Please note: If you registered for a webinar in this series, you are pre-registered for upcoming webinars and you do not need to register again.
In 2021, an active partnership was established between the International Cardio-Oncology Society (IC-OS), the Canadian Urological Association (CUA), and the European Association of Urology (EAU) to produce a series of online educational events addressing the cardiovascular impact related to prostate cancer treatment.
Building on this foundation, this partnership extended to include an educational program in 2022 that addresses practical clinical decision making, with CV disease in mind, utilizing a multidisciplinary approach in the treatment of prostate cancer worldwide. These events (two of this year’s four events) are now available for viewing and for earning CME credits.
These events (two of this year’s four events) are now available for viewing and for earning CME credits.
Moderators: Dr. Tia Higano, Adjunct Professor in the Department of Urologic Sciences at the University of British Columbia, Canada, and Dr. Derya Tilki, Professor of Urology, Martini-Klinik Prostate Cancer Center and Department of Urology, University Hospital Hamburg-Eppendorf, Hamburg, Germany.
The webinar series began with: How do I advise my patient of the best choice individually? Dr. Neil Fleshner, Chair and Professor at the Division of Urology, University of Toronto, Canada, presented an excellent overview of the basics of prostate cancer, including the anatomic considerations, the epidemiology, concepts of early detection, and the principle of biopsy grading, as well as advancements in the treatment of localized disease.
Next, Role of androgen deprivation therapy (ADT) as adjuvant therapy in radiation treatment (RTX) with curative intention: Dr. Paul Nguyen, Professor, Radiation Oncology, Harvard Medical School, USA, summarized the major studies regarding ADT and RTX.
He highlighted that in low-risk patients, ADT may not be needed, but in high-risk patients it is a must in conjunction with RTX. Also, the length of ADT required may not be as long as was previously prescribed. Additionally, he noted that ADT may raise the risk of CV events, but perhaps only in those with established CVD at the outset. Lastly, Which screening tests and initial treatments are needed to prevent CVD progression? Dr. Chris Plummer, Consultant Cardiologist at Newcastle’s Freeman Hospital, UK, provided an excellent overview of how significant the CV risks (especially hyperlipidemia, hypertension and diabetes) may be in patients with prostate cancer, and what subsequent treatments may exacerbate CV disease. Importantly, most men are not on appropriate CV disease prevention therapy, and the use of statins is clearly associated with better outcomes. It is uncertain at present if aspirin may have a salutary effect on CV disease in these patients.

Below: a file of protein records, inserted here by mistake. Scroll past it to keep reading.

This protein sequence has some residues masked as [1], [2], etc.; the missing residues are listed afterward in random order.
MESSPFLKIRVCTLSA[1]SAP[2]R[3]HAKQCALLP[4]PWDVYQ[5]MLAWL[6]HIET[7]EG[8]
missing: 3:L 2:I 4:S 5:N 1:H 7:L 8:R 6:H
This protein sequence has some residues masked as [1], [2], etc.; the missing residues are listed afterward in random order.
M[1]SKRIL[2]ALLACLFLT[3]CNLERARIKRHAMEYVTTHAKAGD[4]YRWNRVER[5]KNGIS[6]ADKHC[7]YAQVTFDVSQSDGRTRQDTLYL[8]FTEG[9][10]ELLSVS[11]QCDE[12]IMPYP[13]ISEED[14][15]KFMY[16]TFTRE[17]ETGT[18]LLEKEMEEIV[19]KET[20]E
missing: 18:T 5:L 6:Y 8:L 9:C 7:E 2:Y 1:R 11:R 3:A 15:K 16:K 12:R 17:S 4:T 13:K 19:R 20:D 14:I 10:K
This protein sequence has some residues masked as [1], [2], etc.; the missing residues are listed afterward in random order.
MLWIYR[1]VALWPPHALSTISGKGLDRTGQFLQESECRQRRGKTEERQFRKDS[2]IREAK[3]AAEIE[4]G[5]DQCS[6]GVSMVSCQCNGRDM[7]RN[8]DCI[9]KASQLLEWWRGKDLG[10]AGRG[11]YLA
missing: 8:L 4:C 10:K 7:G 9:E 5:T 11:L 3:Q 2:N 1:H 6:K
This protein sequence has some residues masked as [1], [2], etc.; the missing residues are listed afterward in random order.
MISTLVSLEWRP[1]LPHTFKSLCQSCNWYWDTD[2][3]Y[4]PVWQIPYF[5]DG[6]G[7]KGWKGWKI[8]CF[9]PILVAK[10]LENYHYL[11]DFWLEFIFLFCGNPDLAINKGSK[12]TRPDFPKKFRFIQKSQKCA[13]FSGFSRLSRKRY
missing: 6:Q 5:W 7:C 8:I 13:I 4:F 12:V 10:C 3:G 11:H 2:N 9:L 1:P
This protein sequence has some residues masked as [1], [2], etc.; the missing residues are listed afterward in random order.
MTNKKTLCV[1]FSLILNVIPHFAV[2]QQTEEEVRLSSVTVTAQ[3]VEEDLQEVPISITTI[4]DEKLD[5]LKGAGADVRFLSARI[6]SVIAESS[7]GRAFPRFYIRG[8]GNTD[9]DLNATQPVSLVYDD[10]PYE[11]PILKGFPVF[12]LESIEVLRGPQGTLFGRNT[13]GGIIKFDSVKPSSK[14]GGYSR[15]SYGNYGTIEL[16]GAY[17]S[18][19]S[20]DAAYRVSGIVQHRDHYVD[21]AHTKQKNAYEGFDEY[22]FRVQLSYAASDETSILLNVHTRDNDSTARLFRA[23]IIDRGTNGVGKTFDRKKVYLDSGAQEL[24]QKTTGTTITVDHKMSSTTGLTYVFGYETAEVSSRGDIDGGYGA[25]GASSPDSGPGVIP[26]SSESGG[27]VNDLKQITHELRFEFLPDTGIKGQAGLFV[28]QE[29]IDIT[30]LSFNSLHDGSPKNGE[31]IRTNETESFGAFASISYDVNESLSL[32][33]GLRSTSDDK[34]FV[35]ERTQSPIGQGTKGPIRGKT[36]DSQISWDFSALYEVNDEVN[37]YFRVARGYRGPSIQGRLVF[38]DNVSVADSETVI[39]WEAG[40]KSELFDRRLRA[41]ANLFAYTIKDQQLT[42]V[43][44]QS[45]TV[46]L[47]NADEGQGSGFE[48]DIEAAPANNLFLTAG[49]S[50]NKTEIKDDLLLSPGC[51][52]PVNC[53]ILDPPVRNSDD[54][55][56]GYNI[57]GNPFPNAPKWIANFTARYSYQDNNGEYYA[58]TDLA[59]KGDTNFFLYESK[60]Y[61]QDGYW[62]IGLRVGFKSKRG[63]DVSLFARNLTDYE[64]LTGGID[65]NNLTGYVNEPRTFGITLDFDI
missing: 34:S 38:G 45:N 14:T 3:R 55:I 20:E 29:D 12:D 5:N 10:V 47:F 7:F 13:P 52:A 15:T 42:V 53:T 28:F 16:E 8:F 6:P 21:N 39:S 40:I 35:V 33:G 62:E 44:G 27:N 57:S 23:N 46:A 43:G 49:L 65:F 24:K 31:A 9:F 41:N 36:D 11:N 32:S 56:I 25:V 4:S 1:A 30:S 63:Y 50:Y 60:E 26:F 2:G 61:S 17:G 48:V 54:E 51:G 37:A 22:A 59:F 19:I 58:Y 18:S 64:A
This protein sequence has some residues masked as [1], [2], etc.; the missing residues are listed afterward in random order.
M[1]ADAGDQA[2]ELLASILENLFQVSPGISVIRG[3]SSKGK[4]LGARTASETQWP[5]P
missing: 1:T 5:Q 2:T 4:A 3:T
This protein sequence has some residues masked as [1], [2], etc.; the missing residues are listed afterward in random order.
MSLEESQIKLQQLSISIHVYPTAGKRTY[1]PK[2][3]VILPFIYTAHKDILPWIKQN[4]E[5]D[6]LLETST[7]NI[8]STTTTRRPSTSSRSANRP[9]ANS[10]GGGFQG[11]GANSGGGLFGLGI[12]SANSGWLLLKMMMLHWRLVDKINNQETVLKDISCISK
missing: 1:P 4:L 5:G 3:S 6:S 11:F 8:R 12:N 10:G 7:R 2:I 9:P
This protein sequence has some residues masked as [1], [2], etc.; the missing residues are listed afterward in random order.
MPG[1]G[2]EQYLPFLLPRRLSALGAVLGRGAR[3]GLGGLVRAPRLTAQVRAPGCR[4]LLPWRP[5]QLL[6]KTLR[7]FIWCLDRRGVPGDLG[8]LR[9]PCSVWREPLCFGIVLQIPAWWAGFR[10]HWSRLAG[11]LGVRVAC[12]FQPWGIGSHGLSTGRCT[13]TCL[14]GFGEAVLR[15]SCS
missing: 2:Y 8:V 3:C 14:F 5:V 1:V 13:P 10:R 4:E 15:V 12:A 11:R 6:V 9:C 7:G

Dr Ricardo Rendon, MD, Professor, Department of Urology, Dalhousie University, Canada, who highlighted what is the standard for ADT in 2022 based on a number of important clinical trials. Recent trials including DART and SPPORT provide important insight such as: the length of ADT may be best limited to 18 months. A meta-analysis suggests that delaying RTX to do neoadjuvant ADT was not helpful. The EMPIRE-1 trial introduced the concept that novel imaging tools were beneficial for decision making.
Next, The role of different hormonal-based therapies in Prostate Cancer: Alicia Morgans, MD Genitourinary Medical Oncologist and the Medical Director of the Survivorship Program at Dana-Farber Cancer Institute, USA, did a beautiful summary of all the medical options for prostate cancer in contemporary practice. This included: who should get ADT, for how long, and when is intensification of hormonal therapy with androgen receptor blockers the standard of practice currently. Lastly, Summarizing the CV toxicities for prostate cancer therapies (including the PRONOUNCE trial): Dr Renato Lopes, MD, Professor of Medicine, Member in the Duke Clinical Research Institute, USA, closed out this session with an outstanding overview of what exactly is the Class 1 evidence to date (which is limited to about 10% of guideline recommendations) and how are these CV events defined in standard oncology trials. He went on to explain the careful adjudication of CV events as part of the PRONOUNCE study, and he then described how this outstanding multidisciplinary trial has set the standard for cooperation for future research. In conclusion, he postulated that the lower than expected CVD event rate observed in this trial where patients with pre-existing CVD receiving ADT all had access to ongoing treatment by a cardiologist should inspire multidisciplinary standard of care for prostate cancer.